Book Scoop July 28- August 4, 2017

August 4, 2017
Book Scoop, Weekly Feature, InToriLex, Book News, Links to Click
Book Industry News, Links to Sift Through
Legendary James Baldwin was Born on August 2, 1924

HEADLINES

 World's Highest Paid Authors 2017 

Winner of the 2017 Restless Books Prize for New Immigrant Writing 

Expanding Free Lunch at the Library 

We Need Diverse Reviewers

Men Pursuing Women Bylines to Sell Thrillers

Man Booker Prize Longlist 
Solar Bones
~Amazon~ 
Marcus Conway has come a long way to stand in the kitchen of his home and remember the rhythms and routines of his life. Considering with his engineer's mind how things are constructed - bridges, banking systems, marriages - and how they may come apart.

Mike McCormack captures with tenderness and feeling, in continuous, flowing prose, a whole life, suspended in a single hour.

LINKS TO CLICK

Ways Being A Reader Helps Your Career 

14 Books to Read This August
Sour Heart
~Amazon~
Centered on a community of immigrants who have traded their endangered lives as artists in China and Taiwan for the constant struggle of life at the poverty line in 1990s New York City, Zhang’s exhilarating collection examines the many ways that family and history can weigh us down and also lift us up. From the young woman coming to terms with her grandmother’s role in the Cultural Revolution to the daughter struggling to understand where her family ends and she begins, to the girl discovering the power of her body to inspire and destroy, these seven vibrant stories illuminate the complex and messy inner lives of girls struggling to define themselves. Fueled by Zhang’s singular voice and sly humor, this collection introduces Zhang as a bright and devastating force in literary fiction.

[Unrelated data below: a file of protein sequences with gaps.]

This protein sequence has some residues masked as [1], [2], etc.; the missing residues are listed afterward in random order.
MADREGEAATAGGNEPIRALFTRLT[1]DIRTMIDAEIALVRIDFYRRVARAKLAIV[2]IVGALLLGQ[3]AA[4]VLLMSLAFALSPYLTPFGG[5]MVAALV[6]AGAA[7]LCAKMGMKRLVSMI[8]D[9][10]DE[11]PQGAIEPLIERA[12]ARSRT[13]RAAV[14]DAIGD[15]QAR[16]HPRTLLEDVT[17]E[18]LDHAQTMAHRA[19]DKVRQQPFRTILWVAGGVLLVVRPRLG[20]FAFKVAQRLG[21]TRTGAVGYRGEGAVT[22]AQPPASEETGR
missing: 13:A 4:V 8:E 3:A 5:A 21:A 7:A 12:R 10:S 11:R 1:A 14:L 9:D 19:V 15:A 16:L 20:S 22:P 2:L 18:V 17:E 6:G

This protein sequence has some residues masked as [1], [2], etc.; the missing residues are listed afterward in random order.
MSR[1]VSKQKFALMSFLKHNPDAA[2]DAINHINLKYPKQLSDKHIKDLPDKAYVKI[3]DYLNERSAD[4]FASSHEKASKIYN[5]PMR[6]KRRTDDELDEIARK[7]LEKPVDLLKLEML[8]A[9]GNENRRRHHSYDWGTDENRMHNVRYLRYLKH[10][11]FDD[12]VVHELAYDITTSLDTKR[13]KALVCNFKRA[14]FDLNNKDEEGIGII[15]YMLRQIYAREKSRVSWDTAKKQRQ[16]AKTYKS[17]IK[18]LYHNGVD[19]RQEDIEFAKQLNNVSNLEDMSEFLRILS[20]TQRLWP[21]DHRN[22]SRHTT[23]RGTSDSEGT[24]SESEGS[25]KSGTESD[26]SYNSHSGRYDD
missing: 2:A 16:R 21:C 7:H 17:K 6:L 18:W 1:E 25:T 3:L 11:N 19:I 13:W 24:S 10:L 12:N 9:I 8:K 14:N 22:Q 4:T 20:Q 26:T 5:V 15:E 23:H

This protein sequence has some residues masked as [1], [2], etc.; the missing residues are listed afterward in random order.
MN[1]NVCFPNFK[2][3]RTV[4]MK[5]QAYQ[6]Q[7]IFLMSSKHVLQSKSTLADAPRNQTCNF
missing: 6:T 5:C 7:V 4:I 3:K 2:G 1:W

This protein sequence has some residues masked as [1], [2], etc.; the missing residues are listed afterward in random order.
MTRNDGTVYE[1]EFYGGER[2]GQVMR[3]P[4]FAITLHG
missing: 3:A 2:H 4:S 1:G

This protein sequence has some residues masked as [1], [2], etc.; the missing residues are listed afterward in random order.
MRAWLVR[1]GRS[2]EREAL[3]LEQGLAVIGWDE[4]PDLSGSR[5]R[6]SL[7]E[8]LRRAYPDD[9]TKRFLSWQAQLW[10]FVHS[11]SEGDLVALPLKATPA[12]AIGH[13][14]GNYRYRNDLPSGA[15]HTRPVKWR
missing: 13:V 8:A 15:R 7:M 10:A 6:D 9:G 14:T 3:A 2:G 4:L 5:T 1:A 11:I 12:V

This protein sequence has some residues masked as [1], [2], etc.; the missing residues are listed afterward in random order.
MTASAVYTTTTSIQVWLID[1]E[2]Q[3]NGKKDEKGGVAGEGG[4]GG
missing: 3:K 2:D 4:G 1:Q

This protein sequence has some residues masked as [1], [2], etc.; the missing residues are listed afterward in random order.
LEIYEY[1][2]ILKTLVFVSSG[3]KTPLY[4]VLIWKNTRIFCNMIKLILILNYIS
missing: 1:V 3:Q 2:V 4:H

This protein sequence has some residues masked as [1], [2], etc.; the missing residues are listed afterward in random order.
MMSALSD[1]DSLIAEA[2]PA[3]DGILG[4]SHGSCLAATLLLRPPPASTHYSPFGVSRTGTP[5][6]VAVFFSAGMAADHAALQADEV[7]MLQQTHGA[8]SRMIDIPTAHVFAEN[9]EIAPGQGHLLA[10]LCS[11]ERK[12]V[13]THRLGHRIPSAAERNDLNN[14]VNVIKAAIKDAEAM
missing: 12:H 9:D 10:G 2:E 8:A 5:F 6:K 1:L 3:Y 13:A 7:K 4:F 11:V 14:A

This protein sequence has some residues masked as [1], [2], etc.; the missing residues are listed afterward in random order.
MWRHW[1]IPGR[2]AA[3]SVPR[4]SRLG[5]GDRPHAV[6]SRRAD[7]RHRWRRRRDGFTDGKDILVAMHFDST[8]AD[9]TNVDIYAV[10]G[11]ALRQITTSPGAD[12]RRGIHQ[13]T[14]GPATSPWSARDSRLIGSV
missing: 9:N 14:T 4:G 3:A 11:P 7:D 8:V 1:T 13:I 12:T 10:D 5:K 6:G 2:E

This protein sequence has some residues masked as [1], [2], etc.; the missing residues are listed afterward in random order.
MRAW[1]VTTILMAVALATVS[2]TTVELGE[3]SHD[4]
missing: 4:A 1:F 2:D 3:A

Literary Would You Rathers  

Vulture's 100 Best Dystopian Books   
 
~Amazon~
In a far future, post-nuclear-holocaust Africa, genocide plagues one region. The aggressors, the Nuru, have decided to follow the Great Book and exterminate the Okeke. But when the only surviving member of a slain Okeke village is brutally raped, she manages to escape, wandering farther into the desert. She gives birth to a baby girl with hair and skin the color of sand and instinctively knows that her daughter is different. She names her daughter Onyesonwu, which means "Who Fears Death?" in an ancient African tongue.

Reared under the tutelage of a mysterious and traditional shaman, Onyesonwu discovers her magical destiny--to end the genocide of her people. The journey to fulfill her destiny will force her to grapple with nature, tradition, history, true love, the spiritual mysteries of her culture-and eventually death itself. 
William Gibson's Theory About our Obsession With Dystopia's

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